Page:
The system will also privately place $100 million of floating-rate notes with JPMorgan and PNC through the Illinois authority. Proceeds from the new-money piece of the deal, at least $250 million, will finance various capital projects across the system, including Loyola.
Another $334 million of bonds will go to retire commercial paper the system used to retire Loyola's outstanding long-term bonds when it took over the system. It will also convert $103 million of variable-rate bonds issued in 2000 for California facilities into fixed-rate mode and refund fixed-rate bonds issued previously in Michigan and Maryland to achieve savings.
Afterward, Trinity will have $3.1 billion of outstanding debt. Of that, 79% is fixed rate and 21% is variable rate after the effect of a several floating-to-fixed interest rate swaps that hedge the debt. Without the swaps, roughly 60% of the underlying debt is fixed rate and 40% is variable rate.
The borrowing comes as Trinity is in the midst of a $2.7 billion capital campaign. It plans to borrow up to $900 million over the next three years to finance the plan, according to bond documents. It also plans to spend up to $400 million over the next seven years through 2018 on the Loyola campus, expenditures that were part of the acquisition agreement.
The Loyola merger, which closed June 30, marks the latest consolidation across the hospital sector. Illinois alone has seen a surge of mergers over the last year, with more pending. Central DuPage Health and Delnor Health, both of which serve the western and northwestern suburbs, have joined forces. Chicago-based Resurrection Health Care and Mokena, Ill.-based Provena Health have reached a merger pact. Trinity is also in talks to acquire Chicago's Mercy Hospital.
Meanwhile, Ascension Health of St. Louis, the nation's largest nonprofit system, announced in mid-September that it was in talks with Alexian Brothers Health System of Arlington Heights, Ill.
Analysts for years have predicted the rising wave of mergers, a trend that tends to strengthen smaller, lower-rated credits and give them access to the market. Moody's, for example, upgraded Loyola's rating one level to A2 following the completion of the school's sale of its health system to Trinity.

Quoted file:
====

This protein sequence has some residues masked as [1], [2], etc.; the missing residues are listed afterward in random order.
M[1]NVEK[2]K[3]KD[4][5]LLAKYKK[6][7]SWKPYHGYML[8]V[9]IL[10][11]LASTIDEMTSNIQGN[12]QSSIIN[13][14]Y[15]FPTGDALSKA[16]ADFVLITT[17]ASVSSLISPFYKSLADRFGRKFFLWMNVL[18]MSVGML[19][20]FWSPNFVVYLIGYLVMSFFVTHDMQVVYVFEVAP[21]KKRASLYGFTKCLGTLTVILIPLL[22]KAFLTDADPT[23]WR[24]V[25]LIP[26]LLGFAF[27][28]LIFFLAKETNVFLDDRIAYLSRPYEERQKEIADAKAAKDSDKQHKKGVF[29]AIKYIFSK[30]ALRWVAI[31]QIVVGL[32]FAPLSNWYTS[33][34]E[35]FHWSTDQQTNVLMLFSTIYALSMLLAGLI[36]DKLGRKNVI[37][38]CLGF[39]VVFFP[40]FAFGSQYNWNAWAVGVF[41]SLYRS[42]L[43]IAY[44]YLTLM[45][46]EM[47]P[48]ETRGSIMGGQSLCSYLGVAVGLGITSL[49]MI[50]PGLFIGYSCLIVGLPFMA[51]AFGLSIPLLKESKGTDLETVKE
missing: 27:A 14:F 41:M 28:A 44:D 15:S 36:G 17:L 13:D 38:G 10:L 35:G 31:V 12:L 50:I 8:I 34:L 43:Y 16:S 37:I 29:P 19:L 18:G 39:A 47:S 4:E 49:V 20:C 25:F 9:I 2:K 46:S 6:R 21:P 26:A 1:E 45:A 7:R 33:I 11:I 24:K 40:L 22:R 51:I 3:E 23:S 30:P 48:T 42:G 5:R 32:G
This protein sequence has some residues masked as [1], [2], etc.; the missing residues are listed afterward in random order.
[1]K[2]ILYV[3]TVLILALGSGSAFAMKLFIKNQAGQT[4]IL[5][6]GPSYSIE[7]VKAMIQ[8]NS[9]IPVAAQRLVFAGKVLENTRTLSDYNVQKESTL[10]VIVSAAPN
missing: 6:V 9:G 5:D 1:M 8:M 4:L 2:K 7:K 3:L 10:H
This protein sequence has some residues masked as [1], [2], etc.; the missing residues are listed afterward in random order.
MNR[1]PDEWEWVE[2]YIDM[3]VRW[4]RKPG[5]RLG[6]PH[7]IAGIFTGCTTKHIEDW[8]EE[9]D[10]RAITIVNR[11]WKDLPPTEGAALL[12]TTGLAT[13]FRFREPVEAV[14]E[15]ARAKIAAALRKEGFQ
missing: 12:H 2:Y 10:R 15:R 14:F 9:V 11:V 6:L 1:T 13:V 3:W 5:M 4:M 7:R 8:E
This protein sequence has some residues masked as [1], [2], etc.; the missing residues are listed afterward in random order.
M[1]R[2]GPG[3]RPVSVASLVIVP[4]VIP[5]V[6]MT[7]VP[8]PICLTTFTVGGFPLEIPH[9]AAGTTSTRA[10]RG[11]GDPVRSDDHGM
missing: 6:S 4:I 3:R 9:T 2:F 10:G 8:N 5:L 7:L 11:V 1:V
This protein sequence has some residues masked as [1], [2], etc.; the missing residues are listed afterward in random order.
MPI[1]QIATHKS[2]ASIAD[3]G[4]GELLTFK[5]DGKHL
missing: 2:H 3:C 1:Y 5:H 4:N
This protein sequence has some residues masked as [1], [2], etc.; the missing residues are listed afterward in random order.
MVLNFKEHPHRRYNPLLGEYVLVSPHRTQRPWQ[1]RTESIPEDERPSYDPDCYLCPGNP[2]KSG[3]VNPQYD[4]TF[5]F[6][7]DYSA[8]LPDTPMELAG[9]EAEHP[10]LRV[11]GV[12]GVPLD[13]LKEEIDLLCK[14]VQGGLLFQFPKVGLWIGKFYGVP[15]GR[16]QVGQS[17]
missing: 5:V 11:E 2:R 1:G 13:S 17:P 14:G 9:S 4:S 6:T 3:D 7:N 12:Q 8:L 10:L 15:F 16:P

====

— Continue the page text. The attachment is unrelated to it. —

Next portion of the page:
"There is a lot of acquisition activity going on, but in particular there is a lot going on within Catholic hospitals across the country," said Baumgarten.
He noted that Ascension recently created a separate unit devoted entirely to acquisitions. "Ascension is saying, 'We want to be a white knight to some of these sort of vulnerable Catholic hospitals and build them up,' " he said.
Trinity's acquisition of Loyola — or Mercy Hospital — will have little impact on the Illinois market, which Advocate Health dominates. The Michigan market, meanwhile, has seen less merger activity than Illinois, but could be next, Baumgarten said.
The biggest merger there came last year when the for-profit, Tennessee-based Vanguard Health system acquired the Detroit Medical Center.
The deal included Vanguard's pledge to spend at least $500 million on capital improvements to the Detroit campus, a move that might give DMC competitors pause, Baumgarten said.
"That's an effort to pull market share from [neighboring hospitals] in the suburbs, in an environment where the utilization of inpatient care is shrinking," he said. "I think some of the hospital systems will look at each other and say maybe we need to combine forces to be more competitive in this market."